Week 11.4 – The Plan, Revealed

Note: Items in the illustration are not to scale, but I’m too lazy to change them.

Previously: Twain prepared to explain his plan for the cup and the crystal to Digger.

Twain shook his head as he pulled the crystal out of Digger’s pants pocket. The crystal was oblong and narrow, about the size and shape of a laser pointer. Twain snapped the leather thong threaded through a hole at one end of the crystal and threw the thong away. The crystal itself fit neatly into the hole drilled into the top of the wooden pedestal, though it was only deep enough to fit the top half.

Twain then grabbed the crystal cup. The cup itself had a sort of central pillar sticking up in the middle. It was hollow, Digger knew. He’d seen the hole in the bottom when Twain had shown him the cup the day before. Twain fitted the cup between the four arms of the pedestal, and slid it down so that the blue crystal was now inside the hollow central pillar. The leather loops went up on either side to hold the cup in place. Twain now held a crystal goblet with a wooden base.

“Where did you get that?” Digger asked.

“I made it,” Twain said. “Remember, the cup is hundreds of years old. By the time Kessler got hold of it, the wood and leather had pretty much rotted away. So I had to make a new one.”

“So what does it do?” Digger asked. He took a bite of the sausage biscuit and grimaced.

“It’s a cup,” Twain said, opening the cooler. “You drink out of it.”

“Yeah, but what good is that?” Digger asked.

“A lot,” Twain said, lifting out a white plastic jug full of amber liquid, “if you’re drinking this.”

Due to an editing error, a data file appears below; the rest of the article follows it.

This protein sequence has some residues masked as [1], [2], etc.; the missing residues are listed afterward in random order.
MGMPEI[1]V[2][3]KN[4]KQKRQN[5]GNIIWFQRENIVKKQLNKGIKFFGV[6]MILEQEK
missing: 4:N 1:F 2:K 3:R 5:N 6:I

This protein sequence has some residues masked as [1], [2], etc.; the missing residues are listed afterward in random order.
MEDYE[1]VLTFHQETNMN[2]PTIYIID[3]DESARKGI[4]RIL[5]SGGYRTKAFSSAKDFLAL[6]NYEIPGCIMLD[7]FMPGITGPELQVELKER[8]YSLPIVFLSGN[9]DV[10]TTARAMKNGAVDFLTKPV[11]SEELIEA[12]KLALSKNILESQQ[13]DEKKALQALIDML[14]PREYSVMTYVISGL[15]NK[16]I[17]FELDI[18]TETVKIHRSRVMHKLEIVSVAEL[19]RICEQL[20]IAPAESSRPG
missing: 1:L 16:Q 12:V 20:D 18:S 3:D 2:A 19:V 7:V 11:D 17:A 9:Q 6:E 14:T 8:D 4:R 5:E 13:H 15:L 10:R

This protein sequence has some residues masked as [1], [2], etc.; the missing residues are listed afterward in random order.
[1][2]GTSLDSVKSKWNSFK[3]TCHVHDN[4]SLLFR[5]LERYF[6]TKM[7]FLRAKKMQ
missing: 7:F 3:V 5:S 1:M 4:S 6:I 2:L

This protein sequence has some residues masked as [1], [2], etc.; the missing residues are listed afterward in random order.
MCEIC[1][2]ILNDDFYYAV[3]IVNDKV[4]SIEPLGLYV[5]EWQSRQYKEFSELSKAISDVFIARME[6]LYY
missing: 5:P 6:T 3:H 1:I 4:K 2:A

“What’s that?”

“Shendu guots,” Twain said. “Or guatsu, if you want to get technical. The name translates roughly to ‘divine juice,’ or you could say, ‘juice of the gods.’”

“What does it do?”

“Everything good and nothing bad,” Twain said. “It’s like the ultimate superfood, according to the Chinese. It’s insanely rare and expensive. The fruit only grows in a remote region of Mongolia.”

Digger swallowed the last bite of his sandwich. “Mongolia? Wait a second. There was an index card in the drawer with that crystal. I didn’t read the whole thing, but it said something about the Cobalt Czar.”

Twain smiled as he filled the crystal cup with juice from the plastic jug. “Yeah. This was the artifact I was researching when he caught me. See, the juice by itself is amazing, but when you drink it out of this cup in particular…”

“Is it going to help me track down the hostage or something?”

“Or something,” Twain said. He turned toward the door.

“Hey, where are you going?” Digger asked.

Twain opened the door and set the cup down on the walk just outside. The sunlight hit the cup and refracted through the blue crystal to give the entire thing an eerie blue-green glow. “It needs to charge for an hour,” Twain said.

“And then what?”

Twain grinned. “And then you drink it and save the day.”

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